We’ve heard it before: If your company’s external brand is working properly, then you don’t need to worry about internal branding. Your brand’s message is supposed to work hard enough for both your consumers and your employees.


Not quite. An external brand communicates your company’s promise to customers. An internal brand should align with and support the external brand, but it has a separate mission: to build a culture that engages employees and motivates them to deliver on that promise.

One without the other is like revving up the crowd but skipping the locker room pep talk.

In fact, according to Forbes, “Fewer than 50 percent of employees believe in their company’s brand idea, and even less are actually equipped to deliver on it.”

If fewer than half of your employees are engaged, then it doesn’t matter how strong your external brand is. Your employees aren’t hearing it, and they aren’t delivering on it. Eventually, your consumers will grow deaf, too.

Branding has to start on the inside because companies make promises on behalf of their employees. The best way to make sure those promises are kept is by aligning your external brand with your internal brand. Your internal brand should give employees the tools, resources, and motivation to deliver on your external brand’s promise.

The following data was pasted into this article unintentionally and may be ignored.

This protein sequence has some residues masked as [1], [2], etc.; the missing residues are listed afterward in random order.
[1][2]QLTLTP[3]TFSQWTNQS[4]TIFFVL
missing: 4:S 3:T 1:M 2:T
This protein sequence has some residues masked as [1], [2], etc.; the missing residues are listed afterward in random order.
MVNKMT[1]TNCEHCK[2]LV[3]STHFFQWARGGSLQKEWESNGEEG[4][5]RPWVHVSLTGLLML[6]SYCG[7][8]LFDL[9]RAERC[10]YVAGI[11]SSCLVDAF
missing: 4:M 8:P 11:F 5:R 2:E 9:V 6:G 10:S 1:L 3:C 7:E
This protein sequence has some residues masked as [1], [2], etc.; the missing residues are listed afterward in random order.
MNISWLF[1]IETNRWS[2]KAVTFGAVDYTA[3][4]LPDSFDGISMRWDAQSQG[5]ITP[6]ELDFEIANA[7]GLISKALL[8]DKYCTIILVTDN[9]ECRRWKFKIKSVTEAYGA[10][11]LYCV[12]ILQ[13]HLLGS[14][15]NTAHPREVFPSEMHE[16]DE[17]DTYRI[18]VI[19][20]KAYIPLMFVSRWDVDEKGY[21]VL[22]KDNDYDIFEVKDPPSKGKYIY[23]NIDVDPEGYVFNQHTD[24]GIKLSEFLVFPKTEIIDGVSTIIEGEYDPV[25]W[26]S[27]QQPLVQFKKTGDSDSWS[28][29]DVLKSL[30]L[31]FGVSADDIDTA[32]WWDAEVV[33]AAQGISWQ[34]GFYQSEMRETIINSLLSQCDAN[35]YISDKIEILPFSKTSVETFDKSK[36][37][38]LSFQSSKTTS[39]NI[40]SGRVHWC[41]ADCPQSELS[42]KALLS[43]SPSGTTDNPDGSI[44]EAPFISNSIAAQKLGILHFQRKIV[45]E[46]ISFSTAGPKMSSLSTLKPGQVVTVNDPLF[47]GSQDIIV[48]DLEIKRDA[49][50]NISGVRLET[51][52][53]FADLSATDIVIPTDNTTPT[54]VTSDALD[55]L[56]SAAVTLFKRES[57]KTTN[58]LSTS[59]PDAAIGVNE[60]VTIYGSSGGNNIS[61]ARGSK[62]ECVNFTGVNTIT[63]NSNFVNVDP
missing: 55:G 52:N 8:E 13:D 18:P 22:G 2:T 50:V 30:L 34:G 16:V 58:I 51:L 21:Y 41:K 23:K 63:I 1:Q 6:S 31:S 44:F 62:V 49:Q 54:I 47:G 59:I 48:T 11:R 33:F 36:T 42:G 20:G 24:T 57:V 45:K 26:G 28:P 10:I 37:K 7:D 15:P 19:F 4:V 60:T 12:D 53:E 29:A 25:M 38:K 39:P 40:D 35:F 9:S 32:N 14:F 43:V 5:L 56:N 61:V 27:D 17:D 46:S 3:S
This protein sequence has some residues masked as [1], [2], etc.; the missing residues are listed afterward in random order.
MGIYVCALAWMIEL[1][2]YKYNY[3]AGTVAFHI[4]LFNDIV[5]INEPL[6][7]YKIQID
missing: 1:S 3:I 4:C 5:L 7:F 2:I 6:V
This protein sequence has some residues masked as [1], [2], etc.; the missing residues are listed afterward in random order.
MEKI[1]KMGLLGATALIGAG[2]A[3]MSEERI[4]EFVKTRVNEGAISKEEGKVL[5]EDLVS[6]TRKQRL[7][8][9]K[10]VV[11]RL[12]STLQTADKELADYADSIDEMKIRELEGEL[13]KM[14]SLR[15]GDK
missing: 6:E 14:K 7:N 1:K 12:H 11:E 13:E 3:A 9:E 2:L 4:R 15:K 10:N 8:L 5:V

Consider Starbuck’s brand promise to “inspire and nurture the human spirit — one person, one cup and one neighborhood at a time.” It’s a great message, but it doesn’t mean much to employees. Starbucks needed a similar promise that supported employees and aligned them with the mission. Starbucks created the “five pillars,” or five missions that focus on employees. These include cultivating ownership in employees, encouraging them to observe details, and “treating their employees like kings,” which is the company’s vow to value employees and create an environment conducive to embracing and delivering the company promise.

External brand. Internal brand. One size doesn’t fit all. Communicating to two separate audiences requires two separate messages, and one shouldn’t do the work of the other. When you align your external brand with an internal brand, you’re making a choice to fulfill your company’s promise — and propelling your business forward.